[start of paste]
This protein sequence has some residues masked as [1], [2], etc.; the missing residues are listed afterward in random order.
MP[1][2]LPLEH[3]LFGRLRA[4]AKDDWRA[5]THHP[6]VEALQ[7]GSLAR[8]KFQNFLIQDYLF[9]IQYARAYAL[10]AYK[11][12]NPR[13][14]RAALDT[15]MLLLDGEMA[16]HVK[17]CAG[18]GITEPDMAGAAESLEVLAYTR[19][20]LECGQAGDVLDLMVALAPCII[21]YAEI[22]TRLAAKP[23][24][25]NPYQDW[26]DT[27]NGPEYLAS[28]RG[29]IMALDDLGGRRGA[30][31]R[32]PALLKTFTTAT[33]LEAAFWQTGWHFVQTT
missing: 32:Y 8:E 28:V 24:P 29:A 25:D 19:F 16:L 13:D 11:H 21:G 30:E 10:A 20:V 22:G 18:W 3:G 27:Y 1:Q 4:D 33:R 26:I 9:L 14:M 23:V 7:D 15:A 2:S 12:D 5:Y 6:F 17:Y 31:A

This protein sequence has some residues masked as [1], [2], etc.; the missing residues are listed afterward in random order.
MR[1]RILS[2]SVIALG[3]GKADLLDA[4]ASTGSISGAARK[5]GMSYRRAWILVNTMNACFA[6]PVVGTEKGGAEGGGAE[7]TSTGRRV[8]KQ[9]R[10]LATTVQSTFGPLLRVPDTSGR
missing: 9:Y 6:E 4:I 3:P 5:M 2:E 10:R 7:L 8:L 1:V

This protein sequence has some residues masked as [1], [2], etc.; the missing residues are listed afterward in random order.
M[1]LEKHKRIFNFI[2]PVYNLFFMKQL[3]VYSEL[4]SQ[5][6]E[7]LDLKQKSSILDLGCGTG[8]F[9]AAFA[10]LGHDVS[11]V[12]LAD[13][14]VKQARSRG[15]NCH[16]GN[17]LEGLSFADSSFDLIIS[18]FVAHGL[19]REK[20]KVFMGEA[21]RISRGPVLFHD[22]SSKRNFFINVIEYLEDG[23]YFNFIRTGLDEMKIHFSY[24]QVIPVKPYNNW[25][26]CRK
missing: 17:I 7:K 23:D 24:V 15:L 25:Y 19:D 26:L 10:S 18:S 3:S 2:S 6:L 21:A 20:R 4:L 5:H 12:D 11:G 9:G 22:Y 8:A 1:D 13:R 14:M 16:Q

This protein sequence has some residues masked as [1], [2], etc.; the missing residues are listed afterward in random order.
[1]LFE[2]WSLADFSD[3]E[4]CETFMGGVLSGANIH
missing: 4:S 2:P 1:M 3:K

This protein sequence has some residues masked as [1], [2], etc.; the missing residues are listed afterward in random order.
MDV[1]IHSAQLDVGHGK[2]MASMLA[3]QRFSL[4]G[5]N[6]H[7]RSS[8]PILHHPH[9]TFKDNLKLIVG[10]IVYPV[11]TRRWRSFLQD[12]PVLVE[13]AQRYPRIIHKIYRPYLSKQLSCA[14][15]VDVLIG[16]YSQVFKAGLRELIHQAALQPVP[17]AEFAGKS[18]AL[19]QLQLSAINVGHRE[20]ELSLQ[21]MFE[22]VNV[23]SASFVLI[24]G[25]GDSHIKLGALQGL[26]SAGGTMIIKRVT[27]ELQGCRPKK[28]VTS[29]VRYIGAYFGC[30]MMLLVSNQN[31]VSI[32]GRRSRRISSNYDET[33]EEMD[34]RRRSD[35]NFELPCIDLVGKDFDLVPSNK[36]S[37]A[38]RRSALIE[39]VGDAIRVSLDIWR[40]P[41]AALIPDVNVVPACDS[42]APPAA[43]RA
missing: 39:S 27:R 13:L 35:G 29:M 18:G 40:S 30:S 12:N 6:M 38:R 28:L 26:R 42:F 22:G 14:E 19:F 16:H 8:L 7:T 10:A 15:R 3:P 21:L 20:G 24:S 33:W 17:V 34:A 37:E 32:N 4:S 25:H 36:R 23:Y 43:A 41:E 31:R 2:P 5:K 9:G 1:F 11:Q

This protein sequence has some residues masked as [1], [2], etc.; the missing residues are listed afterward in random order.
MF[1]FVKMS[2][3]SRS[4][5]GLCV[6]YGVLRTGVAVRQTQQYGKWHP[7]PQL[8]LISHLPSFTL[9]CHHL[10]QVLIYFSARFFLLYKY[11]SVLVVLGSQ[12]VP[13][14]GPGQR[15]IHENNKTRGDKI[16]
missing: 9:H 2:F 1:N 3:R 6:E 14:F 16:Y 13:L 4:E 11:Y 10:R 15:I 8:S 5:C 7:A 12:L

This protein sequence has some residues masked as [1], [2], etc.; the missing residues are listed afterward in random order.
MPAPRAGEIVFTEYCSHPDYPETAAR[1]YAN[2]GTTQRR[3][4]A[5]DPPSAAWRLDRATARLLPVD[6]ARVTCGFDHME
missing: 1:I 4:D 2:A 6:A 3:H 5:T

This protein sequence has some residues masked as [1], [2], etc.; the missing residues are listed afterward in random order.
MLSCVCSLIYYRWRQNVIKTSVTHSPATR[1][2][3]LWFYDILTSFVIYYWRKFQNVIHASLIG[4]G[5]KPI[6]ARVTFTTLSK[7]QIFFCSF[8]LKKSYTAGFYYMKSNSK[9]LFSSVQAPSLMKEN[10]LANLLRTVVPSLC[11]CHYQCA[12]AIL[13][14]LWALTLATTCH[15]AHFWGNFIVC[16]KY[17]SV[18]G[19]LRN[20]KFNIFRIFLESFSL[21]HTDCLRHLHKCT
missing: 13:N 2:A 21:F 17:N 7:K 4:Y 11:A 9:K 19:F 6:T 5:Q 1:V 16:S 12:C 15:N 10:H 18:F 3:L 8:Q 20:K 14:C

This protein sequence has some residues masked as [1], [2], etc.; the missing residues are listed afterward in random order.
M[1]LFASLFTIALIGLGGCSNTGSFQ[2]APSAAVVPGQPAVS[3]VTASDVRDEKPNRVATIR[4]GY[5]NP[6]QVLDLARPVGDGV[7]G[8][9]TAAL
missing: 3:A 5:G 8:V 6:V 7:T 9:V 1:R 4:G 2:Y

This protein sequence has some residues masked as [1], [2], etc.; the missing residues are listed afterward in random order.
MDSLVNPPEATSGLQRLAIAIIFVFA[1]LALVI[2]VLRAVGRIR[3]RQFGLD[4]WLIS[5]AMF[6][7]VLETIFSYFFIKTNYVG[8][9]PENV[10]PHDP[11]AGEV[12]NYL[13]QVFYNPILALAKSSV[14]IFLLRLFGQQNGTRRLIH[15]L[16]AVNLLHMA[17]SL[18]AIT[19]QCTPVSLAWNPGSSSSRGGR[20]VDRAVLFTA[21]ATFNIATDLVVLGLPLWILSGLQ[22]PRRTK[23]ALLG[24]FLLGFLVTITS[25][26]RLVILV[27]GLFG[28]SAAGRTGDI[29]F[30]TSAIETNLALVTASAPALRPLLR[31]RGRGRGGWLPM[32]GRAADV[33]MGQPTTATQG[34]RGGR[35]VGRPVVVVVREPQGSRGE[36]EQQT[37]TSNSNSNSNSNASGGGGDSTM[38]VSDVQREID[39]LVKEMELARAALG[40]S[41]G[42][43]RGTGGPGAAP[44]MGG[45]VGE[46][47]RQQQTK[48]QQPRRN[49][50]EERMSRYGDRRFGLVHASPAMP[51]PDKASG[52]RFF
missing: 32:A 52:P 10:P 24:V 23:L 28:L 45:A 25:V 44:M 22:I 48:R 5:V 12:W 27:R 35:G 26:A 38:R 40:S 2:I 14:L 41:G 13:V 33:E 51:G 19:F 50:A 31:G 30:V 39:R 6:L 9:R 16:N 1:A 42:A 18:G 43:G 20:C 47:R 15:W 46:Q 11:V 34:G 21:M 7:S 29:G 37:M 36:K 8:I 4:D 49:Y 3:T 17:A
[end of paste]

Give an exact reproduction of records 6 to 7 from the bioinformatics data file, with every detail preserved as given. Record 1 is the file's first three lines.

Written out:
This protein sequence has some residues masked as [1], [2], etc.; the missing residues are listed afterward in random order.
MF[1]FVKMS[2][3]SRS[4][5]GLCV[6]YGVLRTGVAVRQTQQYGKWHP[7]PQL[8]LISHLPSFTL[9]CHHL[10]QVLIYFSARFFLLYKY[11]SVLVVLGSQ[12]VP[13][14]GPGQR[15]IHENNKTRGDKI[16]
missing: 9:H 2:F 1:N 3:R 6:E 14:F 16:Y 13:L 4:E 11:Y 10:R 15:I 8:S 5:C 7:A 12:L

This protein sequence has some residues masked as [1], [2], etc.; the missing residues are listed afterward in random order.
MPAPRAGEIVFTEYCSHPDYPETAAR[1]YAN[2]GTTQRR[3][4]A[5]DPPSAAWRLDRATARLLPVD[6]ARVTCGFDHME
missing: 1:I 4:D 2:A 6:A 3:H 5:T